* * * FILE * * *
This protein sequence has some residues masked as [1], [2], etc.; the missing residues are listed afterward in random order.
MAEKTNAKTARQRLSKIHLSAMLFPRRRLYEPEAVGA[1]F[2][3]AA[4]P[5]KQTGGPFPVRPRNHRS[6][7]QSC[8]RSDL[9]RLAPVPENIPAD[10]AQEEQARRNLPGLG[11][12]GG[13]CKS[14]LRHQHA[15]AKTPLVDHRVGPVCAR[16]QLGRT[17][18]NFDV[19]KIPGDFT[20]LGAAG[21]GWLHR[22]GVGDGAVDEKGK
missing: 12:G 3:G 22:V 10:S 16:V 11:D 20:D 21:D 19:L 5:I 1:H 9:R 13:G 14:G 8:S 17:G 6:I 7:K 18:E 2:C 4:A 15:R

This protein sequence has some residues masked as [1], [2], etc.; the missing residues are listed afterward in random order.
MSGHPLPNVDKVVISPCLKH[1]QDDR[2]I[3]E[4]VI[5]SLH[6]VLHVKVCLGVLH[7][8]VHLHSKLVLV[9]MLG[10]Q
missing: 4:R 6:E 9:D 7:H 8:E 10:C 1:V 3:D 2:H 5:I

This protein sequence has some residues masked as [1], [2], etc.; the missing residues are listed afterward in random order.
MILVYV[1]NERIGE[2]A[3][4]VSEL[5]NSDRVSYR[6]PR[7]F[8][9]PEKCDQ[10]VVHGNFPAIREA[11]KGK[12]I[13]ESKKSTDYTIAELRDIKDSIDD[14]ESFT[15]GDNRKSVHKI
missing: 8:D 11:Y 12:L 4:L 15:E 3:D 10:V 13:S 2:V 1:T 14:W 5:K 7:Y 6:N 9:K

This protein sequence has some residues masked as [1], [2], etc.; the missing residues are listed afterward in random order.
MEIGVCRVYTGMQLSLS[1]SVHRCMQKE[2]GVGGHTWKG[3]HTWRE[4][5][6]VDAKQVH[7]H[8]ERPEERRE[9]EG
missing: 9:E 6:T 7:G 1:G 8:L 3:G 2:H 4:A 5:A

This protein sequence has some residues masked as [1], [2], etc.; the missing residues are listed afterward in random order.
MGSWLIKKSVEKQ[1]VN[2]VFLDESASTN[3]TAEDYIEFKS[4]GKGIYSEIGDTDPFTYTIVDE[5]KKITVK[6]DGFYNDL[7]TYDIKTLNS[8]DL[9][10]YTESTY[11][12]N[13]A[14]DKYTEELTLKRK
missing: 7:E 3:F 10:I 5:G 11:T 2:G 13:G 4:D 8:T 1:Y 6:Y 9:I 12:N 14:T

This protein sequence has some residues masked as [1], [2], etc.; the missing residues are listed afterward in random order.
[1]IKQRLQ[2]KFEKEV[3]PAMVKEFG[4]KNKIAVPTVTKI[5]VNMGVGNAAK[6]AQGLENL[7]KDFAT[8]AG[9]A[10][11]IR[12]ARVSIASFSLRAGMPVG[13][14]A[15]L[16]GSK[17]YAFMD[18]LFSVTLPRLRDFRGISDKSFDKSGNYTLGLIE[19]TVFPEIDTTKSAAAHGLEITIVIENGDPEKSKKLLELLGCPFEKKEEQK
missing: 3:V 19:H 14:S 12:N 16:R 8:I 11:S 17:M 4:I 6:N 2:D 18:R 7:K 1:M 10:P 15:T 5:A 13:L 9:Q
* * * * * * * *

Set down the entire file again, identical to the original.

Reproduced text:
This protein sequence has some residues masked as [1], [2], etc.; the missing residues are listed afterward in random order.
MAEKTNAKTARQRLSKIHLSAMLFPRRRLYEPEAVGA[1]F[2][3]AA[4]P[5]KQTGGPFPVRPRNHRS[6][7]QSC[8]RSDL[9]RLAPVPENIPAD[10]AQEEQARRNLPGLG[11][12]GG[13]CKS[14]LRHQHA[15]AKTPLVDHRVGPVCAR[16]QLGRT[17][18]NFDV[19]KIPGDFT[20]LGAAG[21]GWLHR[22]GVGDGAVDEKGK
missing: 12:G 3:G 22:V 10:S 16:V 11:D 20:D 21:D 19:L 5:I 1:H 9:R 13:G 14:G 8:S 17:G 6:I 7:K 18:E 2:C 4:A 15:R

This protein sequence has some residues masked as [1], [2], etc.; the missing residues are listed afterward in random order.
MSGHPLPNVDKVVISPCLKH[1]QDDR[2]I[3]E[4]VI[5]SLH[6]VLHVKVCLGVLH[7][8]VHLHSKLVLV[9]MLG[10]Q
missing: 4:R 6:E 9:D 7:H 8:E 10:C 1:V 3:D 2:H 5:I

This protein sequence has some residues masked as [1], [2], etc.; the missing residues are listed afterward in random order.
MILVYV[1]NERIGE[2]A[3][4]VSEL[5]NSDRVSYR[6]PR[7]F[8][9]PEKCDQ[10]VVHGNFPAIREA[11]KGK[12]I[13]ESKKSTDYTIAELRDIKDSIDD[14]ESFT[15]GDNRKSVHKI
missing: 8:D 11:Y 12:L 4:L 15:E 3:D 10:V 13:S 2:V 1:T 14:W 5:K 7:Y 6:N 9:K

This protein sequence has some residues masked as [1], [2], etc.; the missing residues are listed afterward in random order.
MEIGVCRVYTGMQLSLS[1]SVHRCMQKE[2]GVGGHTWKG[3]HTWRE[4][5][6]VDAKQVH[7]H[8]ERPEERRE[9]EG
missing: 9:E 6:T 7:G 1:G 8:L 3:G 2:H 4:A 5:A

This protein sequence has some residues masked as [1], [2], etc.; the missing residues are listed afterward in random order.
MGSWLIKKSVEKQ[1]VN[2]VFLDESASTN[3]TAEDYIEFKS[4]GKGIYSEIGDTDPFTYTIVDE[5]KKITVK[6]DGFYNDL[7]TYDIKTLNS[8]DL[9][10]YTESTY[11][12]N[13]A[14]DKYTEELTLKRK
missing: 7:E 3:F 10:I 5:G 11:T 2:G 13:G 4:D 8:T 1:Y 6:Y 9:I 12:N 14:T

This protein sequence has some residues masked as [1], [2], etc.; the missing residues are listed afterward in random order.
[1]IKQRLQ[2]KFEKEV[3]PAMVKEFG[4]KNKIAVPTVTKI[5]VNMGVGNAAK[6]AQGLENL[7]KDFAT[8]AG[9]A[10][11]IR[12]ARVSIASFSLRAGMPVG[13][14]A[15]L[16]GSK[17]YAFMD[18]LFSVTLPRLRDFRGISDKSFDKSGNYTLGLIE[19]TVFPEIDTTKSAAAHGLEITIVIENGDPEKSKKLLELLGCPFEKKEEQK
missing: 3:V 19:H 14:S 12:N 16:R 8:I 11:S 17:M 4:I 6:N 2:D 18:R 7:K 1:M 10:P 15:T 5:A 13:L 9:Q